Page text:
Greater density has happened. Within a 5 minute walk houses are getting re-divided (many were built as duplexes, turned into 1 unit, then divided again) into condos, tall infill buildings were filling in, and there were pop-ups, some good, some bad, and some downright ugly. Street parking became harder to find, and until I married a car-owner, I didn't care. And this was coming from the east with NOMA and the west with U Street amenities slowly moving east. 

Regardless if there are 24 or the feared 48 residents, or even a possible 15-20 residents at one time (because of vacancies) parking is going to get scarce. Those wonderful restaurants and businesses that are slowly making their way down Florida Avenue will bring competition for parking. Demographics are changing and the two bedroom, one den condo or house bought by the power couple, and the dozen more like them, will in time get rented to a gaggle of bros or gals or mixed group when the power couple wants to move because of kids or another job opportunity in Phoenix or New York. 

The building is not as ugly as Mondi had initially proposed. It looks like the infills that dot Shaw.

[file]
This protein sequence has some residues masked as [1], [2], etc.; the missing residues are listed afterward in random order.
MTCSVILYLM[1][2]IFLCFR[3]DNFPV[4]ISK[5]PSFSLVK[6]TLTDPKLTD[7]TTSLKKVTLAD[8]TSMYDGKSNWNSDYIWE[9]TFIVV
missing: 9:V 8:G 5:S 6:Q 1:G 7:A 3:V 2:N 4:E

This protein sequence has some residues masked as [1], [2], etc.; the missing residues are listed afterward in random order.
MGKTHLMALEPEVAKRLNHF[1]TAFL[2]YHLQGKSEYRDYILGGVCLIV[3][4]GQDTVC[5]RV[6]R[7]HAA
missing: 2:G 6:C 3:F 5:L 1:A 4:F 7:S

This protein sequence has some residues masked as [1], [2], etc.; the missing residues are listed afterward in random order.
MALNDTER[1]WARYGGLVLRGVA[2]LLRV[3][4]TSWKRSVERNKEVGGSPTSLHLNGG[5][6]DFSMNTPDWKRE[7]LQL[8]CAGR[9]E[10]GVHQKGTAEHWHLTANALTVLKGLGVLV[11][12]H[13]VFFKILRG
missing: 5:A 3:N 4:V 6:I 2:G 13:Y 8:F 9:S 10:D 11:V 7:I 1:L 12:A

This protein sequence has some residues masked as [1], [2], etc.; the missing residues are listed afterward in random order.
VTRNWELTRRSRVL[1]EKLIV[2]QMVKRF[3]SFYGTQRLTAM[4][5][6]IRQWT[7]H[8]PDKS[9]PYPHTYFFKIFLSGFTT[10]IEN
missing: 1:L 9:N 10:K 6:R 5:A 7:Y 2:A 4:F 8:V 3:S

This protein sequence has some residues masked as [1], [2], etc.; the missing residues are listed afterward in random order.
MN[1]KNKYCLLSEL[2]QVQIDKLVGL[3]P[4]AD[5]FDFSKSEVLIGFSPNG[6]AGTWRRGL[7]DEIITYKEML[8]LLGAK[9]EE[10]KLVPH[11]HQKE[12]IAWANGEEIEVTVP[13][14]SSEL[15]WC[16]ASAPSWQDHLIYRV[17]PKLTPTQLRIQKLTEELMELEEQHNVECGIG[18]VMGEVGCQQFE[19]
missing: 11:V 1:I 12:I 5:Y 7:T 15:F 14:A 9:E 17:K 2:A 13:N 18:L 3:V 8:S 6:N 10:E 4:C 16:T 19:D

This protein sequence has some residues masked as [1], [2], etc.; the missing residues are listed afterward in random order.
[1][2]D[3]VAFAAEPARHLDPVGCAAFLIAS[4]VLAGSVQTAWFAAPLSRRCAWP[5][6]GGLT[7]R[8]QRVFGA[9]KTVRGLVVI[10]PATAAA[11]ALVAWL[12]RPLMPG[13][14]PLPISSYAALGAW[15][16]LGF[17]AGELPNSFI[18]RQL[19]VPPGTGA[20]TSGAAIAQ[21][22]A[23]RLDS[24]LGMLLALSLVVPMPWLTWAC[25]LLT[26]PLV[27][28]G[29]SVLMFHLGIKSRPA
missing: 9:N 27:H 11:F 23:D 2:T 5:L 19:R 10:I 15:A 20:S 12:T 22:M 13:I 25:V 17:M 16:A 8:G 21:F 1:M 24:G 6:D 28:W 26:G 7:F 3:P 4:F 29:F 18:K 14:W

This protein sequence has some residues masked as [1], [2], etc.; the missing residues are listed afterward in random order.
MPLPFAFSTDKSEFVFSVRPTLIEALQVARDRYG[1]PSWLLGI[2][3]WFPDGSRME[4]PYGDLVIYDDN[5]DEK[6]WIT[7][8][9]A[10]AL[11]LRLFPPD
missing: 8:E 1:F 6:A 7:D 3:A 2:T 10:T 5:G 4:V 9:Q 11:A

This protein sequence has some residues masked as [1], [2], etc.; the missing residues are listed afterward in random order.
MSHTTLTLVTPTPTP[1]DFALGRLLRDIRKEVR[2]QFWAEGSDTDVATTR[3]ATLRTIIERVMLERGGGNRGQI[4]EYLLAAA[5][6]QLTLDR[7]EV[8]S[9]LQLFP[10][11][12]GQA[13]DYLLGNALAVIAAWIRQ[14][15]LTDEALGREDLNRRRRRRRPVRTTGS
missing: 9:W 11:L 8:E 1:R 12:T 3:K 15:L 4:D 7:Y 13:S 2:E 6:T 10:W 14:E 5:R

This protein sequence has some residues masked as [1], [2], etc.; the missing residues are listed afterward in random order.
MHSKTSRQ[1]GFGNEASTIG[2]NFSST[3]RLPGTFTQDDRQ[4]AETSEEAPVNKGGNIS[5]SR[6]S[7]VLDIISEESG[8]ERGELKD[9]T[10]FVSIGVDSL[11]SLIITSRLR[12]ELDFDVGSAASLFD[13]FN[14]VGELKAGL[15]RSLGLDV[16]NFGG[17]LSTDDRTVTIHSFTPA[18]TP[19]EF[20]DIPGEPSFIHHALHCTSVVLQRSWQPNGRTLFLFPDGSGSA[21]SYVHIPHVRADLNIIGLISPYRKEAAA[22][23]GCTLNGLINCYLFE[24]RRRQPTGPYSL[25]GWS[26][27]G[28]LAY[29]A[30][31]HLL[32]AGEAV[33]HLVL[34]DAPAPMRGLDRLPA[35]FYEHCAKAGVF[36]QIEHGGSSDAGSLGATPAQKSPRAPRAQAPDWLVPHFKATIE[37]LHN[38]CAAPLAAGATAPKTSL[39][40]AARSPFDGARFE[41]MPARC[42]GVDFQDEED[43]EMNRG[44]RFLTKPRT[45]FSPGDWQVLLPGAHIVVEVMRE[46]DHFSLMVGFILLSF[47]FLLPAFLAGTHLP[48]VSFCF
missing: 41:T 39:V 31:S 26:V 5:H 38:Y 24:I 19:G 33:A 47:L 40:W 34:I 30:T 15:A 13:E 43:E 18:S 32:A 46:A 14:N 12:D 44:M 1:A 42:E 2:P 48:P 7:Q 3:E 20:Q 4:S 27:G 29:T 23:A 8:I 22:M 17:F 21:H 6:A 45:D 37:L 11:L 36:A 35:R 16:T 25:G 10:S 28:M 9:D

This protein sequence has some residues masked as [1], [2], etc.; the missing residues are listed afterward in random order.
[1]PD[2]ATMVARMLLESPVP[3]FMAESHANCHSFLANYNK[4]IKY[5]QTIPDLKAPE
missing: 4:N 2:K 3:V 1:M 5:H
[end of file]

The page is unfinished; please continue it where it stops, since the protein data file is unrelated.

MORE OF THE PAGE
The people that will supposedly occupy the building would be young single childless professionals. That demographic is taking over the area. Whippersnappers.
At this point I'm not sure what would be gained with such fight. Nah, I'm saving up energy to fight for a turret.

DON'T HAVE PACKAGES DELIVERED IF YOU AREN'T HOME

Packagepix.jpg
So yesterday I was walking home and noticed this box on the sidewalk on New Jersey Avenue. See picture. Whatever was in the card had been taken out. It looked new enough not to be trash.

Now earlier on my walk I noticed a handcart between two cars on the 600 block of S Street with an Amazon box on it.